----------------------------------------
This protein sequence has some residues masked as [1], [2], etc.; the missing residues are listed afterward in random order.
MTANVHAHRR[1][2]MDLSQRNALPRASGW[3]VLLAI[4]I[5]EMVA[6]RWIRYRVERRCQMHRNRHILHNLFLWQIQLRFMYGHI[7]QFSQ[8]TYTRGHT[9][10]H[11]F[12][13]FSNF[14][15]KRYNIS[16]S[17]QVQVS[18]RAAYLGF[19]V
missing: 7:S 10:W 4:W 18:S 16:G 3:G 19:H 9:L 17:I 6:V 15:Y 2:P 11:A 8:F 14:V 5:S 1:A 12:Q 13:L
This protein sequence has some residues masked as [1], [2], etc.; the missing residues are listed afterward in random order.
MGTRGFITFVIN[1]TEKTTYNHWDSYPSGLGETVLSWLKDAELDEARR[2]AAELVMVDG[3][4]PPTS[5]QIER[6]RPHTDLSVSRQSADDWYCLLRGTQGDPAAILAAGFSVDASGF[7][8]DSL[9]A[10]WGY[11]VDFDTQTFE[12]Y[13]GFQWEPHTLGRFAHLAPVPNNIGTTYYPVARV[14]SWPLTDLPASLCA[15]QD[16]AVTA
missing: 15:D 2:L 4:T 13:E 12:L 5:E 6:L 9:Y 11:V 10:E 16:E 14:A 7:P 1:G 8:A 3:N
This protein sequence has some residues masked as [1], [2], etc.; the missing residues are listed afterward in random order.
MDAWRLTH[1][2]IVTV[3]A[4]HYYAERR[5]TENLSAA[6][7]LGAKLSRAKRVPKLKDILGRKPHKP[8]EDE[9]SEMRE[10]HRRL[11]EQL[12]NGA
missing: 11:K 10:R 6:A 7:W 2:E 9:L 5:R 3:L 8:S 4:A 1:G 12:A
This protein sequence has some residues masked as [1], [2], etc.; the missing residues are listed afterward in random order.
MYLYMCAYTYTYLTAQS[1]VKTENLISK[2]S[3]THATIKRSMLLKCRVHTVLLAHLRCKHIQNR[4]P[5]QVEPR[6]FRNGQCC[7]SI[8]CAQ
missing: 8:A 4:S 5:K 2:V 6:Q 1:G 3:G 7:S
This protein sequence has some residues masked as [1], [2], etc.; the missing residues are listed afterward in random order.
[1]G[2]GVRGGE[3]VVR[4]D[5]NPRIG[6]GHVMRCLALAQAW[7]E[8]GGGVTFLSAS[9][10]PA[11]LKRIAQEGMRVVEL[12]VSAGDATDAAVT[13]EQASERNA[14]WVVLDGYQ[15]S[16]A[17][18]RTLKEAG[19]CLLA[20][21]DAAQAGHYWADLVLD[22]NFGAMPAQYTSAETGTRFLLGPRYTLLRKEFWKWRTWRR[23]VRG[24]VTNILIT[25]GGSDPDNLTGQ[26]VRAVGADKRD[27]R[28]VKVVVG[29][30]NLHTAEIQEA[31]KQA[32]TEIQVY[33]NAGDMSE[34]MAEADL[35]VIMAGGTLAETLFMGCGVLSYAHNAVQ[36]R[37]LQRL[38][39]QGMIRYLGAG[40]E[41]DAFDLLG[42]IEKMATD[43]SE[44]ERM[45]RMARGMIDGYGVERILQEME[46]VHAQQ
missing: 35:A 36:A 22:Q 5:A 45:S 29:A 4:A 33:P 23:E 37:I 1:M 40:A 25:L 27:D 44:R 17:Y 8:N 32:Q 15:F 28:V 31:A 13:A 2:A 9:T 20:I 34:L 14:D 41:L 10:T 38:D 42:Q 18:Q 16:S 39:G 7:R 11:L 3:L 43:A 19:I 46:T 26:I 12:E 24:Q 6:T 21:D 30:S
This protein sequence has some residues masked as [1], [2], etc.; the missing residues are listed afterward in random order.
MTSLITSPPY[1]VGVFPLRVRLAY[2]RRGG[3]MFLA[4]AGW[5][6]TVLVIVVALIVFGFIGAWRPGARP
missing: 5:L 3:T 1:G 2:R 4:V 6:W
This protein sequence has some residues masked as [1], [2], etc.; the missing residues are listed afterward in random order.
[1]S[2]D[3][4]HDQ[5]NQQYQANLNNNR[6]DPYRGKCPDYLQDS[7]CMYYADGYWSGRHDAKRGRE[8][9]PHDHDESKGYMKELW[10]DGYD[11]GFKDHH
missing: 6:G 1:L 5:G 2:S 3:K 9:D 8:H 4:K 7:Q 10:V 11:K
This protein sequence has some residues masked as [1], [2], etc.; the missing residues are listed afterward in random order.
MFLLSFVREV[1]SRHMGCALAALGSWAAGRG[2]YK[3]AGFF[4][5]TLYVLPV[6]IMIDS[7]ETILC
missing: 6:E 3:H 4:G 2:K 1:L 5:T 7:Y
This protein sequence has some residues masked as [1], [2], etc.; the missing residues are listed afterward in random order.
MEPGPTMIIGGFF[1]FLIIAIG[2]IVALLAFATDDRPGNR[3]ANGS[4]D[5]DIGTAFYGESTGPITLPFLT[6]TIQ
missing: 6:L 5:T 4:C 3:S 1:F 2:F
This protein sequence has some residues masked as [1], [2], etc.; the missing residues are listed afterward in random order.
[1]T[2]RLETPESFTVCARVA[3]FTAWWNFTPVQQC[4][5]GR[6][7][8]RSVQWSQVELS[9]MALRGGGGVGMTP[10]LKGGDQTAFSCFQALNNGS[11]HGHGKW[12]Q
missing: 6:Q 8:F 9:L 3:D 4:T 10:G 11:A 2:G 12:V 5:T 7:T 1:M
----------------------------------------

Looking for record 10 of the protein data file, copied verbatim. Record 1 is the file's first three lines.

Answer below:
This protein sequence has some residues masked as [1], [2], etc.; the missing residues are listed afterward in random order.
[1]T[2]RLETPESFTVCARVA[3]FTAWWNFTPVQQC[4][5]GR[6][7][8]RSVQWSQVELS[9]MALRGGGGVGMTP[10]LKGGDQTAFSCFQALNNGS[11]HGHGKW[12]Q
missing: 6:Q 8:F 9:L 3:D 4:T 10:G 11:A 2:G 12:V 5:T 7:T 1:M